Sunday, June 7, 2009

Hyder Alaska

When we crossed into Alaska at Hyder this morning it seemed like we were going to a third world county, or maybe back in time to the old west. Part of it was that none of the roads in Hyder were paved. And there were a lot of abandoned buildings and businesses no longer in operation. There was kind of a helter skelter arrangement of buildings many of which had "For Sale" signs. People were scarce and dogs ran loose (but were friendly). It somehow didn't seem surprising that there was no customs entry point on the US side. We went in to see the areas 2 prime attractions which are the wildlife viewing platform on the Salmon river and the Salmon Glacier. We expected to find signs to direct us to the tourist attractions and found none. We took the only road out of town but thought that we had gone to far for the wildlife viewing platform and might somehow have missed it so we turned around and ended up back in Hyder. We headed to the post office to ask directions, realizing too late that it was Sunday. The General Store listed its hours as being from noon until 5, and we were there in the morning. Nothing else seemed open. We looked through some papers in the car and decided that we must not have gone far enough, so we again headed up the only road out of town. We saw a small black bear along the road and got a picture as it turned away from us into the woods. We found the wildlife viewing platform around a half mile from where we had turned around. We saw neither fish nor bears which are the main attraction. We saw some water fowl that we did not recognize.

This is what you see as you enter Hyder , there is no border guard here except on the Canada side.

This is the view we had when we were returning from the viewing platform as fishcreek, it is awesome!!!!

After leaving the wildlife viewing platform we continued up the road to find the Salmon Glacier. We spent a long time driving a relatively few miles up the winding gravel road that got more difficult as we continued. We had a constant view of snow capped mountains, viewed several waterfalls coming off the side of the mountains, the rapid waters of the Salmon river, several small ponds, and the lush vegetation of the Tongus National Forest. We evidence of recent rock slides in several places. In addition to many small rocks there were 2 boulders, the larger of which surely weighed more than our car. At one point there was a sign that said "chains or winter tires required". We shrugged and said that our tires would be good enough for this time of year. A few miles later we were above the snow line. A lane wide enough for one car had been plowed. We continued up the road as it got steeper. We knew that the Salmon Glacier is in Canada but can only be approached from the Alaskan side. We were surprised that we saw no sign indicating a border. We only knew we were back in Canada when we saw a sign saying "50 km/hr". We continued until we came to where the road was blocked by a truck that was parked across and had had a minor incident when some barrels of fuel it was unloading had fallen from the truck. I got out to see how long they expected to be blocking the road. They said "you can't go past here, the road is blocked by snow and there is a tree across the road". They asked us not to park there as it was a helicopter fueling area and "you don't want to be there when they are landing." Oddly there was no sign but there there were fuel barrels and a pump. We went down to the next wide spot in the road and were able to view the "toe" of the Salmon Glacier. When we got back to town we talked to several of the locals who turned out to be quite friendly and eager to talk about the local attractions. They confirmed that no one was able to get to the top of Salmon Glacier yet this year and from those we talked with it sounded like we had been as high as anyone.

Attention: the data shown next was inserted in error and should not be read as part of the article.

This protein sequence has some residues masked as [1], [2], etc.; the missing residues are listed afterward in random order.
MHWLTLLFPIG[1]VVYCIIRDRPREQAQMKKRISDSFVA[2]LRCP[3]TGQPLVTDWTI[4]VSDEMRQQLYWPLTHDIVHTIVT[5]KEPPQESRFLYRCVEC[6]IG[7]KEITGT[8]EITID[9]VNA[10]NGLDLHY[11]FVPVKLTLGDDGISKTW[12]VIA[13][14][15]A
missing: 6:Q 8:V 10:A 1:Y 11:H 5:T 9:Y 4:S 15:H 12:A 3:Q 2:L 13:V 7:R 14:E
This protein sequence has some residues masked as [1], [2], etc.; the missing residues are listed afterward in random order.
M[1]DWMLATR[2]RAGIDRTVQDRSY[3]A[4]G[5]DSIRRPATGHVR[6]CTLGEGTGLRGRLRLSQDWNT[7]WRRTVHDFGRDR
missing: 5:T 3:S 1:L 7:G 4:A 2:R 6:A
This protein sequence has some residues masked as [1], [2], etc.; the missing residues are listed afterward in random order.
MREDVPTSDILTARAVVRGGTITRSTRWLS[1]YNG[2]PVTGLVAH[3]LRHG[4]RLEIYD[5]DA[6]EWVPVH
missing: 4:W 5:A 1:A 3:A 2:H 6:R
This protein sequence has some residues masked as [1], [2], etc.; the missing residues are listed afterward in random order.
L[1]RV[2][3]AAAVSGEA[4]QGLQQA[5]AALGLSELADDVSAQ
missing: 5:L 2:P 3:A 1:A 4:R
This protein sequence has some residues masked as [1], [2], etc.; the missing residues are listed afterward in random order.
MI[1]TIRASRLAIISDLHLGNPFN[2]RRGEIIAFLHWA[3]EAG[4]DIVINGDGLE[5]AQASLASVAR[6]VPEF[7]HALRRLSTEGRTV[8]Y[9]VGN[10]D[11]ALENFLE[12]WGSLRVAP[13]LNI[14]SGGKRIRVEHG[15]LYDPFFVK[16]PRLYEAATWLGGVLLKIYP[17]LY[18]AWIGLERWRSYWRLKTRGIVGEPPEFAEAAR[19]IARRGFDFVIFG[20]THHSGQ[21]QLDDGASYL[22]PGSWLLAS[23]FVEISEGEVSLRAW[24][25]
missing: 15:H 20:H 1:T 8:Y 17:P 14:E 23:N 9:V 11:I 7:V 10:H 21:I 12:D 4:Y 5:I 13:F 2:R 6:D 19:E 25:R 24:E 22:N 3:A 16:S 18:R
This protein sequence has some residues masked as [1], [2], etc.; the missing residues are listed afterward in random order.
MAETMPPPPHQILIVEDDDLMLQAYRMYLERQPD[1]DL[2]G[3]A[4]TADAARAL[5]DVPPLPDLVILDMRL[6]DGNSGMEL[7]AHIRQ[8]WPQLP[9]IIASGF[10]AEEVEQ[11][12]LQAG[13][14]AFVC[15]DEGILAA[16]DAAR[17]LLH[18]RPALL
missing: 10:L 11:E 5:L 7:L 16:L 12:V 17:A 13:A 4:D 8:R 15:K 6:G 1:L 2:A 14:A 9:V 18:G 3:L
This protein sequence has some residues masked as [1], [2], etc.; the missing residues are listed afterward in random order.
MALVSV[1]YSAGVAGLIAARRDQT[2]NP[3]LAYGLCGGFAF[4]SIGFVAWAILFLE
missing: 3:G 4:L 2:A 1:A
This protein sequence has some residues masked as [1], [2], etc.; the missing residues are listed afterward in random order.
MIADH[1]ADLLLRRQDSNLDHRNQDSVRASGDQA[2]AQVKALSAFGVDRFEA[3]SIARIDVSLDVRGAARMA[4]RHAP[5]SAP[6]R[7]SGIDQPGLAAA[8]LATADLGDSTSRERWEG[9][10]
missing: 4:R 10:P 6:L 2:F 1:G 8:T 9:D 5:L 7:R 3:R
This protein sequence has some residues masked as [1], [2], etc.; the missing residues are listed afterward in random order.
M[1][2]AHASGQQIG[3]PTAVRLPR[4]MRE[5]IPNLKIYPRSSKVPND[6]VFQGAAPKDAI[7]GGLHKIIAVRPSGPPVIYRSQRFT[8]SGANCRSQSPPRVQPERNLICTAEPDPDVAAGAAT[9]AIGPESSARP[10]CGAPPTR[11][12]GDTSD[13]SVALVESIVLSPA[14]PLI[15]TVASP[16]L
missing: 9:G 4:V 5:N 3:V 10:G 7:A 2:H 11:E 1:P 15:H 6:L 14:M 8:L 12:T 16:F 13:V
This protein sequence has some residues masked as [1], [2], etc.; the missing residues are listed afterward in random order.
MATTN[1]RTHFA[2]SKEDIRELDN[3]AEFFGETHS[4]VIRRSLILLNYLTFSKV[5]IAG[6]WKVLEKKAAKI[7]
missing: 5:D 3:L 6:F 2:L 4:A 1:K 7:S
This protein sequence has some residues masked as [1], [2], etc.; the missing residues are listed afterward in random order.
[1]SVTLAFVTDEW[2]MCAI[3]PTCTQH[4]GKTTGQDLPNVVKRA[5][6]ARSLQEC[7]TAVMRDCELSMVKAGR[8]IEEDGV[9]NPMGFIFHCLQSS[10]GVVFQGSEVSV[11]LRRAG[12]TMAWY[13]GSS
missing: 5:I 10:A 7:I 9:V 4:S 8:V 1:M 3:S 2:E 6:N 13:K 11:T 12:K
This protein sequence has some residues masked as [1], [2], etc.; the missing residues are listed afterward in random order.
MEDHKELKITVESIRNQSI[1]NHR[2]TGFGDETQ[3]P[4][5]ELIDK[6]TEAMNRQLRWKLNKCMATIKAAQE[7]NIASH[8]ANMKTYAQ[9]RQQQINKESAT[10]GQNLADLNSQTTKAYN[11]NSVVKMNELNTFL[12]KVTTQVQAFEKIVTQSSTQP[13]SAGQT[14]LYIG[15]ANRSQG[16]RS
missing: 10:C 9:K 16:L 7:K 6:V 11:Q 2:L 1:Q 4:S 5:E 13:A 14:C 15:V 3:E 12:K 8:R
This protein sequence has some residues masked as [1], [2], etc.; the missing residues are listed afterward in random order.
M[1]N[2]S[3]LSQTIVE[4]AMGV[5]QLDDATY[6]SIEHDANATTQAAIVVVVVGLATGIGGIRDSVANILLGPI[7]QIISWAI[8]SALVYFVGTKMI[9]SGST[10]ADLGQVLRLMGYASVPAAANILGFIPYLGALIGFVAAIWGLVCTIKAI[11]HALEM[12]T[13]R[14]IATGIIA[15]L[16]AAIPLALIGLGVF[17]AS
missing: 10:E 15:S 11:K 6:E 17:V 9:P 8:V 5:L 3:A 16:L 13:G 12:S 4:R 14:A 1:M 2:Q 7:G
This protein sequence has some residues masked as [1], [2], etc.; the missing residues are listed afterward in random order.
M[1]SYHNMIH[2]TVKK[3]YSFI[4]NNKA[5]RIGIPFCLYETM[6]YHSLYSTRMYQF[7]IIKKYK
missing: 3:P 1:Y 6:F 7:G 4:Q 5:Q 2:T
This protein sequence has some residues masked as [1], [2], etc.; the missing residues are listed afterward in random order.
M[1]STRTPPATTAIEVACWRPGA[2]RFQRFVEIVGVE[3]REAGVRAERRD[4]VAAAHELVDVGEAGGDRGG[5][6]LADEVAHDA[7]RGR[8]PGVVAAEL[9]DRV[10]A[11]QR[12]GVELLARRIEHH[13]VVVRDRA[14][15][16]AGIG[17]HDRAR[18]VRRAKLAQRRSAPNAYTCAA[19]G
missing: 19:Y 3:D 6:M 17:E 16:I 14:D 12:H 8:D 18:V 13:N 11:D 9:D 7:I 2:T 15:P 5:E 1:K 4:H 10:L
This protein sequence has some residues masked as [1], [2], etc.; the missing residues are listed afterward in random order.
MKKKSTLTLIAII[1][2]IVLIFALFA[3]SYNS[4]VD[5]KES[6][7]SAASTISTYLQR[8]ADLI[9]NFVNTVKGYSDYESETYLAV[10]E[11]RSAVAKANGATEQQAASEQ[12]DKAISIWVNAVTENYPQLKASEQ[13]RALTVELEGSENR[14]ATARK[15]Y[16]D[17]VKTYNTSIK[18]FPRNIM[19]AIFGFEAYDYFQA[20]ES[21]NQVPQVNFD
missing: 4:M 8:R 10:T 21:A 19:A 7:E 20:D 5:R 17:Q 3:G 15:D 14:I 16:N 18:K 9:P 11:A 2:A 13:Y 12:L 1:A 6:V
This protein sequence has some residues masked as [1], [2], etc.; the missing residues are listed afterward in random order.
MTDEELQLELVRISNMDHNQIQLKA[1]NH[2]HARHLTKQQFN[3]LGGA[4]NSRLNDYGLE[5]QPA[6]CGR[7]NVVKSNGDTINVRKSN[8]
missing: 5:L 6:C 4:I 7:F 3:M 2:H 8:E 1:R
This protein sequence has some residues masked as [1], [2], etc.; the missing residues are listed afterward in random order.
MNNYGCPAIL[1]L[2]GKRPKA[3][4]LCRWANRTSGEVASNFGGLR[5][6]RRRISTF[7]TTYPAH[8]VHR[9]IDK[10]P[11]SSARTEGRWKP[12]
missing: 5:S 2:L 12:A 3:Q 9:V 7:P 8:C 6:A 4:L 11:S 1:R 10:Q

These are pictures of the road damage.

These are the only views that we could see of the Salmon Glacier.

Everyone we talked with said that if we wanted to see bears we should be able to find some and they gave us suggestions. Based on these we drove up the road on the B.C. side in the early evening. We saw no bears there so we went back to Hyder to the wildlife viewing area and spent some time without seeing bears or other notable wildlife.

We stopped at the bar in Hyder and had a drink. We talked with the bar tender who said about 9 p.m is a good time to see bears at the viewing area. While at the bar, we decided to get our pictures with the only bear around, just in case we did find any more tonight.

So far this is the only grizzly that we have been able to find, think he likes Dennis.

Since it was about 8:30 we decided to give it one more try. Again we viewed the beautiful setting but did not see the bears. On the road back there was a motorcyclist who seemed to be having a problem. We asked if everything was all right. He said said that he was find just frustrated that he couldn't find any bears to photograph, so he was settling for a picture of the bear shit on the road. We had been seeing much evidence of bears in the area all day. We agree that the answer to the old question "Does a bear shit in the woods?" must be "No, they go to the road to do it".

You can get really great ice cream at this log building, the owner is a great source of information about the area.

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